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Revised Romanization Daegu-Gyeongbuk
McCune–Reischauer Taegu-Kyŏngbuk

Daegu-Gyeongbuk (대구경북, 大邱慶北) is the compound word of Daegu and Gyeongbuk (formally Gyeongsangbuk-do), and indicates both administrative provinces in South Korea. With a population of 5.05 million,[1] the region usually forms the same political, economic, and cultural area, although it is not an administratively unitary region. Daegu is an independent city from Gyeongsangbuk-do and has the same status with its mother province. Both have their separate local governments reporting directly to the national government.

There are many cities in this region including Daegu as the foremost city, Pohang as the major port city, Gumi as the major industrial city, Gyeongju and Andong as the historic cities. The region has about one tenth of South Korea's population and GDP, and has the third largest metropolitan area centering the Daegu city.


Cheomseongdae of Gyeongju
Dosan Seowon of Andong

Historically, the region was the birthplace of the Silla Kingdom. With Gyeongju as the capital city, it developed and left a number of remains in and around the city. The Gyeongju Historic Areas are a World Heritage Site, listed by UNESCO in 2000. In Goryeo and Joseon Dynasty, it formed Gyeongsang-do. Its name comes from a portmanteau word of Gyeongju and Sangju, the two large cities at that time. In the latter part of Joseon, it was home to the Korean Confucianism. Many tangible and intangible cultural assets can be seen throughout the region, especially in its northern part including Andong. In 2010, the Hahoe Folk Village of Andong and the Yangdong Folk Village of Gyeongju designated as the UNESCO World Heritage Sites.[2] At the same time, the commercial center of the region moved to Daegu from Sangju and Gyeongju. The city also has been the provincial capital since 1601. The current boundary of the region was first defined with the name of Gyeongsangbuk-do in 1896, the year when Gyeongsang-do was divided into Gyeongsangbuk-do and Gyeongsangnam-do. It had the largest population in the country until its division in 1981, when Daegu separated from Gyeongsangbuk-do. The provincial office of Gyeongsangbuk-do still remains in Daegu.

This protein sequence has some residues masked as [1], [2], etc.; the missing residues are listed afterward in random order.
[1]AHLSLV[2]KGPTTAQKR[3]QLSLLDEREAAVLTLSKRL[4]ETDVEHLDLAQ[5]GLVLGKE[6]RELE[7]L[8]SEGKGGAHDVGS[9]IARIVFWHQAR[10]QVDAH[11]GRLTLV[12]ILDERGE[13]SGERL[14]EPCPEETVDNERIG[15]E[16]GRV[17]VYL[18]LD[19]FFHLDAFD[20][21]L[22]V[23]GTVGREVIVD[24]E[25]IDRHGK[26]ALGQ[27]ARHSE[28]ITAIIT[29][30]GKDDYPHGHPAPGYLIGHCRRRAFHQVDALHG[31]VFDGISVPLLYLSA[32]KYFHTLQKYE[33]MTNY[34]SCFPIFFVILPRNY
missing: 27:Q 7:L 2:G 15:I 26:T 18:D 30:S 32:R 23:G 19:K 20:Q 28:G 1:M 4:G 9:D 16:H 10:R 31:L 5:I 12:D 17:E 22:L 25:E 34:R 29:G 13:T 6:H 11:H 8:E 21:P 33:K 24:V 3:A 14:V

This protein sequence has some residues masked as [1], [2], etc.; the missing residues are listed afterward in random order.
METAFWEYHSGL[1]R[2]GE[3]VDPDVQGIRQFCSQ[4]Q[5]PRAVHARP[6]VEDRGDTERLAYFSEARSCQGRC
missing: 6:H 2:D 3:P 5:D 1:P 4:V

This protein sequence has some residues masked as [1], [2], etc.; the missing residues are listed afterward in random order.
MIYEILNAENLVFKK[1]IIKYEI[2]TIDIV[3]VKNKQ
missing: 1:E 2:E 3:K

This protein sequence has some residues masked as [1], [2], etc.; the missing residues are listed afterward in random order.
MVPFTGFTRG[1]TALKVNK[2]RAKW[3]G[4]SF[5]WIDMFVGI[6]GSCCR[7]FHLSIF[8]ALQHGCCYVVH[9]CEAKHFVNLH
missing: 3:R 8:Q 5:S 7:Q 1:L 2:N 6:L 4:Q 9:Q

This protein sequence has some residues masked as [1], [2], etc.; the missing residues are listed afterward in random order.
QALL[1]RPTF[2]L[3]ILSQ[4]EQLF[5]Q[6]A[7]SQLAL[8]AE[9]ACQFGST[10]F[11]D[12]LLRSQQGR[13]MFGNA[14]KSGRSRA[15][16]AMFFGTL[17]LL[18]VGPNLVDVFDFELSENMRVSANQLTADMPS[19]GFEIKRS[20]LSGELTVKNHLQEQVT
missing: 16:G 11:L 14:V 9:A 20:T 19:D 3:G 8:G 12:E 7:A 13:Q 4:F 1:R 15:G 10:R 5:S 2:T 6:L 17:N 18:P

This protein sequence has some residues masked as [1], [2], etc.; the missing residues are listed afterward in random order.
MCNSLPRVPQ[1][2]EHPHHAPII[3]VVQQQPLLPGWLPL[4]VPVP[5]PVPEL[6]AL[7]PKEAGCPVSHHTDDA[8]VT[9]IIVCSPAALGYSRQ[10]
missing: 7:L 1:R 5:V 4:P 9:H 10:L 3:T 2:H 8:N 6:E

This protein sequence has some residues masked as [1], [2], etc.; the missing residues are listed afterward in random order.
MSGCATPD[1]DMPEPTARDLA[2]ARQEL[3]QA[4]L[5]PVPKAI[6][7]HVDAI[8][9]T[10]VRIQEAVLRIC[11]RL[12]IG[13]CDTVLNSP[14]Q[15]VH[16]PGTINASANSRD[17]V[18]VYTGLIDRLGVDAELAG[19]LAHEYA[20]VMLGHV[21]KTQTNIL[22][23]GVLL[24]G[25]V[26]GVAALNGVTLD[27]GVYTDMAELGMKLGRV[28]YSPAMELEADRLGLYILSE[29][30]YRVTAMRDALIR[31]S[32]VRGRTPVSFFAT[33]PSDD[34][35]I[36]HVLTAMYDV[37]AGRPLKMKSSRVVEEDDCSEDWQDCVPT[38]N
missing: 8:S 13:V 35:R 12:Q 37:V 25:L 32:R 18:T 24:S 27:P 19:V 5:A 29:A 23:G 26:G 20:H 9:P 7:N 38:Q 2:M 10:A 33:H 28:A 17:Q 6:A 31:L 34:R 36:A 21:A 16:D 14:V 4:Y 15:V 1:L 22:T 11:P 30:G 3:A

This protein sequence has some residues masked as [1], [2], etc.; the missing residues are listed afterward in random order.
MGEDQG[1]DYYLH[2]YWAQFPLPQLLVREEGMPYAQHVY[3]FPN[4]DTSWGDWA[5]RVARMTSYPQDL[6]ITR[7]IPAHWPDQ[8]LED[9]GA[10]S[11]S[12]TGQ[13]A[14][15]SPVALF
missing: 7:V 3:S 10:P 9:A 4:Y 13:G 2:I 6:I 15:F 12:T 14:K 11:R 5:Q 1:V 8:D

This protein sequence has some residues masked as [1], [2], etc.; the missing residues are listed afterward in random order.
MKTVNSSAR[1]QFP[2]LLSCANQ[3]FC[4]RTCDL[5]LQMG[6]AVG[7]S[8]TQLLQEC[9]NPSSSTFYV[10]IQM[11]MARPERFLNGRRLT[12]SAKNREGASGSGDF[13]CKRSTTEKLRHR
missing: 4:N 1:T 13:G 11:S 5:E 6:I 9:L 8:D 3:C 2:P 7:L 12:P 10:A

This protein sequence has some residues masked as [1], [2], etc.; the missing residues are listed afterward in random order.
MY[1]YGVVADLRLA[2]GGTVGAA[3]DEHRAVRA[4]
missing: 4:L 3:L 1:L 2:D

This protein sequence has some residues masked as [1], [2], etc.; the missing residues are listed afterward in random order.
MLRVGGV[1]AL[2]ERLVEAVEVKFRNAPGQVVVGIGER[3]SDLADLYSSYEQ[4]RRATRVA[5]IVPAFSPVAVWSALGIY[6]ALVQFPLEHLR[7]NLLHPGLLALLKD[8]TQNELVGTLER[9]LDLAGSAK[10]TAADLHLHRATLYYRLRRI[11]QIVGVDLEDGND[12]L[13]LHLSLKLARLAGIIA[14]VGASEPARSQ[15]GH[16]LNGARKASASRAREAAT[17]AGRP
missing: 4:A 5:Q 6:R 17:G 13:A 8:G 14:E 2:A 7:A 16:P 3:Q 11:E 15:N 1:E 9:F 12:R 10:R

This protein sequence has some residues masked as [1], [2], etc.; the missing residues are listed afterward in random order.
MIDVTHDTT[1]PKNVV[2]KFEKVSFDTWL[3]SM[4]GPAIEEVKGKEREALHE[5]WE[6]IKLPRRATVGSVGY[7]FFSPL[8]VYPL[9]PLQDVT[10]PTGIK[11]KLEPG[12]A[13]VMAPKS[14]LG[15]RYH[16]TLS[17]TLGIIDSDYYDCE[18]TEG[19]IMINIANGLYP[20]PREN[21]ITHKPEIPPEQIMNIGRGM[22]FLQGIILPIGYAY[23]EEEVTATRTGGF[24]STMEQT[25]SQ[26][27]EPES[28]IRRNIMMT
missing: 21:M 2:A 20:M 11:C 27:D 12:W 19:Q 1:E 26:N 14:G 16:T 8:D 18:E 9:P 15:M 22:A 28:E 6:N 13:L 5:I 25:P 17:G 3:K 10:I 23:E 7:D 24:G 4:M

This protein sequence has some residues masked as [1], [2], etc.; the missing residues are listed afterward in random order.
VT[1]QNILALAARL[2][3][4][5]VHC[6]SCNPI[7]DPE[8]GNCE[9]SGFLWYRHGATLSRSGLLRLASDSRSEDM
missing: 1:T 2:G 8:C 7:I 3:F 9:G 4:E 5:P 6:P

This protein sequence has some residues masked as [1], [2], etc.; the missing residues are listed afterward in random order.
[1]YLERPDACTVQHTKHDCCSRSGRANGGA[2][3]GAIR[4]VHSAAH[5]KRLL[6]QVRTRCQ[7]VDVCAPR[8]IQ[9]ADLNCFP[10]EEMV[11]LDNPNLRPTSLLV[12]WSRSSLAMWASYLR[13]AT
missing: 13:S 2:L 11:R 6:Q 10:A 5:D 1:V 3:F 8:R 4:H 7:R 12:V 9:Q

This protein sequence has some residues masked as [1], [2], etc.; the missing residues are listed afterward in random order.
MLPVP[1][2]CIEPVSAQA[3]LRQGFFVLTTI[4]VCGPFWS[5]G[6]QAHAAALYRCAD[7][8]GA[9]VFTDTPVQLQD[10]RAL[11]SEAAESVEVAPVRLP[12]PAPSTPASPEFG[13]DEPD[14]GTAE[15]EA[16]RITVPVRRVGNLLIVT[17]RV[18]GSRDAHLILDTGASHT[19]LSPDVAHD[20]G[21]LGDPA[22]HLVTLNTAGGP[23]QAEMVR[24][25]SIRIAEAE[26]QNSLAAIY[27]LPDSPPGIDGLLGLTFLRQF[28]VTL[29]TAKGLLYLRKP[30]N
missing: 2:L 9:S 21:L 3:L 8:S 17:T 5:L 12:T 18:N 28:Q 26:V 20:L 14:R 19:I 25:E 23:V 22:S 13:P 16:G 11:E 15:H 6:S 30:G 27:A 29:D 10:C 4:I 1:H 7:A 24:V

It consists of Daegu (formally Daegu Metropolitan City) and Gyeongsangbuk-do. Daegu is divided into 7 wards (Gu) and 1 county (Gun), while Gyeongsangbuk-do is divided into 10 cities (Si) and 13 counties (Gun).


7 gu's

1 gun


10 si's

13 gun's

  • Gunwi (군위군, 軍威郡)
  • Seongju (성주군, 星州郡)
  • Uiseong (의성군, 義城郡)
  • Uljin (울진군, 蔚珍郡)